Latest update: December 26th, 2013
Ahh, Winter Break. Those glorious ten days each year when the kids have vacation and hopefully, you do too. Heading off to Florida sounds pretty amazing right about now, huh? What? You’re not going anywhere? Staying home? Yeah, that was us – every single year.* Affording a warm-weather vacation with a bunch of kids is pretty much out of the question for many families and this year is no exception. So instead of taking a vacation, plan a staycation.
That’s right. You can stay home and still relax. And if you can get yourself in the right frame of mind, staying home can sound pretty good – no dragging suitcases through crowded airports, no waiting on endless lines for a ride your kids will chicken out of at the last second, and no waiting for what seems like hours for a table at a crowded pizza store near a certain beach whose name rhymes with Kiami.
We’ve been doing it for years and we always have fun. Last year was the first year that we did “real” things with the kids – we drove to the Crayola Factory, we headed into the city to an amazing class at the ChocolateWorks Factory and we popped into FAO Schwartz. And we had a great time. But we have a great time staying home for days on end too – and it’s all (mostly) free.
Here are my top ten ways to keep the family busy and happy at home:
1. Turn up the heat. Literally. Crank up the thermostat and drag the lounge chairs out from the garage. Dig out some summer clothes and relax, sipping a fruity drink with an umbrella, right in your living room. One year we even bought a very large and shallow rectangular bin with a lid from Lowe’s, filled it with sand and let the kids play for hours. When they’re done playing, make like a hotel maid and vacuum the living room.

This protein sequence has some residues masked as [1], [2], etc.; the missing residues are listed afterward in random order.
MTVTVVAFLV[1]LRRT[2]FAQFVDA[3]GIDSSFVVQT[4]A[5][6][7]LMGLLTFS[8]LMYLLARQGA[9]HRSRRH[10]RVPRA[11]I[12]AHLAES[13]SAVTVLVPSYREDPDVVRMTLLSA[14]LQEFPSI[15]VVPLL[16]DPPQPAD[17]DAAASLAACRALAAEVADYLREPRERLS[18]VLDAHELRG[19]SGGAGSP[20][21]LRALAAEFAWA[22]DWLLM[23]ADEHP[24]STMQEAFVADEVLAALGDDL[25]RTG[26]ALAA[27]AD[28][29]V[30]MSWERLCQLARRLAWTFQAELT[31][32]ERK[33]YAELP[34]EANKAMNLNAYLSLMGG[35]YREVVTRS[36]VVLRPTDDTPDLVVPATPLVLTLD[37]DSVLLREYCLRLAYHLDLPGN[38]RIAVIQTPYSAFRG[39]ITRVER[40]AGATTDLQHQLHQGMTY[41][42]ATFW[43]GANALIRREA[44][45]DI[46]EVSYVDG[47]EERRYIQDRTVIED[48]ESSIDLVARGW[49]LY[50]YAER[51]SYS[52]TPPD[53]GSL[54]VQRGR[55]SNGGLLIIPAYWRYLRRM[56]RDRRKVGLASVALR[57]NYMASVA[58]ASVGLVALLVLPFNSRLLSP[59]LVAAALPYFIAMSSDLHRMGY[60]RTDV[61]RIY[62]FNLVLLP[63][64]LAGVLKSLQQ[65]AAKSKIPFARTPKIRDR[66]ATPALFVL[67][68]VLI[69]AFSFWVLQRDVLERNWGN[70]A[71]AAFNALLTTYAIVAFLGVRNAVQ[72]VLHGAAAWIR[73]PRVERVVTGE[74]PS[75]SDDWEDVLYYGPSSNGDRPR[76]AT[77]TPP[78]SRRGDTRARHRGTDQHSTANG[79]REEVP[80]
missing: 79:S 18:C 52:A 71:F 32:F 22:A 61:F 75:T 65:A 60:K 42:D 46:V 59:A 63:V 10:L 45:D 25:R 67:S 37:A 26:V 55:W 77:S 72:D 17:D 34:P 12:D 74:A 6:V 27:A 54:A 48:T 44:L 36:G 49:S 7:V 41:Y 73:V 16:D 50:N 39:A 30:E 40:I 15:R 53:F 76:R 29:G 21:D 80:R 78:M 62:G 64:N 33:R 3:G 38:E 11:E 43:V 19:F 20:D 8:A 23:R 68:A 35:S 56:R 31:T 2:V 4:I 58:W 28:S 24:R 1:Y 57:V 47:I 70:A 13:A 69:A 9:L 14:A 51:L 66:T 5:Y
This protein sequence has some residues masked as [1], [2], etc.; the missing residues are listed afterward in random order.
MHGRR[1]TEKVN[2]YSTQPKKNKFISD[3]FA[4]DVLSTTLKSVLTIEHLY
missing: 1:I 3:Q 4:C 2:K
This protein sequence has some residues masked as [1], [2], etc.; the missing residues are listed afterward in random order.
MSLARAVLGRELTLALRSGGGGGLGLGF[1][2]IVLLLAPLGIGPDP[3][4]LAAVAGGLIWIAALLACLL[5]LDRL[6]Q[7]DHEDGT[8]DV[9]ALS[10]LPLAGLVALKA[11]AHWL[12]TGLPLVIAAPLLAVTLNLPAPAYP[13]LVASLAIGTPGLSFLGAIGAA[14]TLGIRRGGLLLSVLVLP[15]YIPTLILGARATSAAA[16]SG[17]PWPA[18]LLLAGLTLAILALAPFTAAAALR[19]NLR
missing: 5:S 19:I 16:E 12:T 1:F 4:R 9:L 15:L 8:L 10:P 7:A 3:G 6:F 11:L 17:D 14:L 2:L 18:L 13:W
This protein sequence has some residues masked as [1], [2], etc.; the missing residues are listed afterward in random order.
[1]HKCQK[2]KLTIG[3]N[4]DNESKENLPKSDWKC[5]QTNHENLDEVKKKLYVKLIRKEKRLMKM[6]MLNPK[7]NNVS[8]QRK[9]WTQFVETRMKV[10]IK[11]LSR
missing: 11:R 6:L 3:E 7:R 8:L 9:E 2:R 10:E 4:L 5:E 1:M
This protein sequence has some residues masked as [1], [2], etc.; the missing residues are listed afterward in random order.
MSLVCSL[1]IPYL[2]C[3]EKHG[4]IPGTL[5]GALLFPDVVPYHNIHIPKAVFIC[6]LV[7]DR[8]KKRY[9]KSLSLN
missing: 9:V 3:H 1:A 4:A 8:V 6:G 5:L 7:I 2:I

2. Drag the sleeping bags down from the attic, build a fire in the fireplace (or just use the microwave) and make some s’mores. Hand out flashlights and some library books the kids haven’t yet seen. It’s amazing how long a child will read if he can do it by flashlight.
3. Bundle the kids up and go for a walk. Yes, it’s freezing outside, but you’ll be okay. Don’t know which way to go? Cover an empty square tissue box in white paper and draw arrows on all six sides. Once you’re outside, let the kids take turns rolling the die at each corner. Follow the arrow and see where it takes you. If you hit an ice cream store, go in. It’s not like you can get any colder, right?
4. Plan an indoor herb garden. Take a few moments when you’re in Lowe’s picking up your DIY sandbox and head over to the garden center. It’s likely pretty empty for the season, but you can still pick up several packets of seeds and some soil. Use a few Styrofoam cups and plant basil, parsley, sage, really whatever herbs you like. Keep the cups on a windowsill and in a short amount of time, you’ll have more herbs than you’ll know what to do with. And planting will remind you that spring is indeed on the way.